The LEGO NXT Mindstorms Zoohonestpuck writes "Animals have taken over my house. Every time I turn around something is hopping, walking or skittering across the floor. I blame No Starch Press and the LEGO company; a NXT MindStorms kit and a copy of "The LEGO NXT Mindstorms Zoo" ("Zoo") by Fay Rhodes has my 15 year old daughter (with previously no real interest in robots or programming) building all sorts of infernal machines.
The release of the latest iteration of LEGO's robot building system, the MindStorms NXT, has brought forward a plethora of new possibilities and books to inform us of them. No Starch seems to be a leader in the field with several volumes including this one. "Zoo" subtitled "A Kid-Friendly Guide to Building Animals with the NXT Robotics System" seems well pitched at the beginner; all the models are easily built and programming the models for the basic behaviours in the book is easy and well explained.
At first impression a retail buyer will suffer some disappointment, the book is designed for those who have the Educational version of the NXT with a the extra Educational Resource Kit so a retail buyer of just the basic kit will be missing some pieces required for the models. On the other hand most NXT owners will have some LEGO already and may have the pieces (I found almost all in my collection) and Rhodes does go to the trouble of telling you which pieces and where to get them. Just keep this in mind if you are intending to give the book as a gift, you may wish to track down and purchase the extra pieces and include them with the gift to avoid disappointment. For those outside the US this might present some problems, I couldn't track down two of the recommended (but not totally necessary) bulk piece packs from Lego Australia. Fortunately Bricklink found a vendor with all the required parts fairly cheaply. If you are still stuck then the companion website for the book has more ideas on parts substitution and a parts list chart (with useful pictures) that tells you what pieces are required for each model and how many are found in each of the sets with links to the Peeron page for each part. Great attention to detail that seems to typify this book.
The book starts with a good introduction, including the aforementioned information on extra pieces and where to get them, before starting in on the first of nine robots.
- Ribbit, a jumping frog
- Bunny, a hopping rabbit
- Sandy, a walking camel
- Spiderbot, an eight-legged spider that avoids objects and walks forward and backward
- Snout, a walking alligator that opens and closes its jaws
- LEGOsaurus, a four-legged, plodding dinosaur
- Pygmy, a walking elephant that raises and lowers its head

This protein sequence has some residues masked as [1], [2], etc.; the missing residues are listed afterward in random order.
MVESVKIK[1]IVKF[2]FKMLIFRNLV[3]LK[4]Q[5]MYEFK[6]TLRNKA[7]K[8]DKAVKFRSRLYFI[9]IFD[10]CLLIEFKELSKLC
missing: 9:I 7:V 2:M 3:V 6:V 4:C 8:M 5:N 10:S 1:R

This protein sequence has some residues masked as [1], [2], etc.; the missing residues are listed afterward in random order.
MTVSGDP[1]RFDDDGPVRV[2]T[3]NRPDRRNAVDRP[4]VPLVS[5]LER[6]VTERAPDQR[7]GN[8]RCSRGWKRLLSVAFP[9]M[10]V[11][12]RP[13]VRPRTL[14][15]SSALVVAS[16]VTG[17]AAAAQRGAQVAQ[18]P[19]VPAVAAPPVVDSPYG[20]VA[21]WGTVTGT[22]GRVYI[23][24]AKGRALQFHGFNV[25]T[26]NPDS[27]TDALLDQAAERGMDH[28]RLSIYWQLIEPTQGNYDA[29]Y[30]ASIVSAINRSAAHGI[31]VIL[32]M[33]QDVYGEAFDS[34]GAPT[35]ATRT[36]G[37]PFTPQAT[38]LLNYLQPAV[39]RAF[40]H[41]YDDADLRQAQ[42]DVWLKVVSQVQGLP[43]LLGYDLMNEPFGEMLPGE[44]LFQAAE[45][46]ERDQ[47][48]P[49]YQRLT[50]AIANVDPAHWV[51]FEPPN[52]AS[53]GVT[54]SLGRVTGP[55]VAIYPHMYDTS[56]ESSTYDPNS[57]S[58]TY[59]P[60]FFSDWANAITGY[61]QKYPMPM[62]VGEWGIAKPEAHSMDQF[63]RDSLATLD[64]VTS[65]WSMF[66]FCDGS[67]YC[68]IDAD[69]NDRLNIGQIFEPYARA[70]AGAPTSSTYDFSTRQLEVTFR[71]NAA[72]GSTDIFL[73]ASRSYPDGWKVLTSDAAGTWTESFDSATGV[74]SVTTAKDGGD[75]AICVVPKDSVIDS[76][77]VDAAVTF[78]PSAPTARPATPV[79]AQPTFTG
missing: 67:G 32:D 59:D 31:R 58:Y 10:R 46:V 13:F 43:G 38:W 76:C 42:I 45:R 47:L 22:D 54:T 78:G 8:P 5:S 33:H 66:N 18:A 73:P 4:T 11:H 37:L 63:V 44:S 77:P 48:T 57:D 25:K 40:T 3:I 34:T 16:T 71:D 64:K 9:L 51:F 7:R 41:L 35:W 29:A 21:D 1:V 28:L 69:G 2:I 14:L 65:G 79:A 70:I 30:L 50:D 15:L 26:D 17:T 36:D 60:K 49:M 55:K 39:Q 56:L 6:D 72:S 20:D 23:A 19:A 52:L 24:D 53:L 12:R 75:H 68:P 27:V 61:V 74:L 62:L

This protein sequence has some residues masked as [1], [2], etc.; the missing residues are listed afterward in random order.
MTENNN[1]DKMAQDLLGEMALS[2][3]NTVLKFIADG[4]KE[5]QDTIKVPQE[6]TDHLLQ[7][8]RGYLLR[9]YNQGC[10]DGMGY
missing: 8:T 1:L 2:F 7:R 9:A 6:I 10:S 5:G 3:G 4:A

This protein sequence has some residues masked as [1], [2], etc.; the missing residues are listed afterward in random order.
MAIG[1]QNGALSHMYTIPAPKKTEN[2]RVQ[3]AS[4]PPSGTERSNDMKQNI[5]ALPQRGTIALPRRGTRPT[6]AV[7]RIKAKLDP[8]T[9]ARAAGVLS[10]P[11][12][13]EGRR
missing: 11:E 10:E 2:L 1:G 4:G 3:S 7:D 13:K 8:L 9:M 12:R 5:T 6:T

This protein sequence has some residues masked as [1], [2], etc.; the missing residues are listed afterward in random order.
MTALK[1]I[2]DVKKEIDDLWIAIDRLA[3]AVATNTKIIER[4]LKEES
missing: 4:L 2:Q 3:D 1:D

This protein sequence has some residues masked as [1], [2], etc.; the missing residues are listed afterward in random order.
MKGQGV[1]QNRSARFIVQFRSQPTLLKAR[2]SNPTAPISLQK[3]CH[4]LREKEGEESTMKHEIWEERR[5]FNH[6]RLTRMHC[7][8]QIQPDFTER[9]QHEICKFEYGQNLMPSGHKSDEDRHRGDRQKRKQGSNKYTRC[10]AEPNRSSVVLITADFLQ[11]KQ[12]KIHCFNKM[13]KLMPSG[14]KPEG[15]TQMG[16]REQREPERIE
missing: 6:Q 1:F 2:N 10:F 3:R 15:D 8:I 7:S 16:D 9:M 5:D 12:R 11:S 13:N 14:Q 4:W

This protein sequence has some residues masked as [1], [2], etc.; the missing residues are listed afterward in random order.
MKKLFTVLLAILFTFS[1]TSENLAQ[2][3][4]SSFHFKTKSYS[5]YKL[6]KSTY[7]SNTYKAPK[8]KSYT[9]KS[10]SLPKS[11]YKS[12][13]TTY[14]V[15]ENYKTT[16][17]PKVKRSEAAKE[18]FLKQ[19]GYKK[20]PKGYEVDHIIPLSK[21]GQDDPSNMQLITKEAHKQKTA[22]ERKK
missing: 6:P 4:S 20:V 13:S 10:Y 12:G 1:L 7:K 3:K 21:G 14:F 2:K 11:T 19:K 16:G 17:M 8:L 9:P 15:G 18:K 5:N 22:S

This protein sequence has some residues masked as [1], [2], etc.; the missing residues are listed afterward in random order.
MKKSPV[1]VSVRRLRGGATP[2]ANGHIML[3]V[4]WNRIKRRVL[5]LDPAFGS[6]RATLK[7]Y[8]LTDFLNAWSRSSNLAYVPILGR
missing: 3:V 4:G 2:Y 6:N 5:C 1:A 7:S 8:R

- Polecat, a skunk on wheels that lifts its tail and shoots "darts"
- Strutter, a peacock on wheels that turns and flutters its tail feathers
The building instructions are a good size, much more easily read and understood than those from LEGO themselves which I find a little too small and sometimes including too much in each graphic step. I also appreciated the parts guide at the start of each model; when you might have to go hunting through other sets for a piece or an alternate the guide meant you could get this over and done with at the beginning rather than just as you are about to complete the model.
The first few models are also easily built and programmed, getting progressively harder as you go through the book. None are beyond the capabilities of an even moderately experienced LEGO builder. Rhodes also includes a few sidebars showing alternative parts that can be used for some of the harder to source pieces, a nice touch and one that encouraged my daughter to work around a couple of unavailable parts when building Strutter. All the model programming uses LEGO's visual programming environment rather than any of the third party languages and tools. A good choice given the book's likely readers. The model programming is a little harder to do from the instructions, though this is more due to the problems of black and white printing and a click together programming environment than design by either the publisher or author. While I had a little difficulty my daughter's eyes were able to cope and so I don't see this as a significant flaw in the book.
The first model we built was the Spiderbot, the third in the volume, as my daughter wanted to build something that reacted to the environment. After a little trouble getting the walking going perfectly, assisted by the excellent trouble shooting tips in one of the book's appendices, it behaved exactly as 'advertised' walking around the kitchen avoiding obstacles in it's path.
For our second model we jumped into the deep end, going for the final model in the volume, 'Strutter', a peacock who moves on wheels and waves his 'feathers.' This model had a couple of tricky places in the build process but none really challenged my daughter. Once again the programming was easy. With both models that we programmed Rhodes encourages the reader/builder to use the programming environment's ability to chunk code as a block and to develop using a bottom up approach
For the target market the book is almost perfect, with a good tenor and an excellent choice of models to build. It would be an ideal book to buy for someone who has just gone through building the models included by LEGO in the kit. While the book is aimed at the younger end of LEGO's suggested age range for Mindstorms don't let that put you off purchasing a copy — it's the perfect second book for almost any NXT builder and the "Kid-" could be easily dropped from the subtitle. 8 out of 10 for this book, it loses a half for the slight problem in reading the programming details and one and a half for the need to go outside the basic retail kit to find all the parts."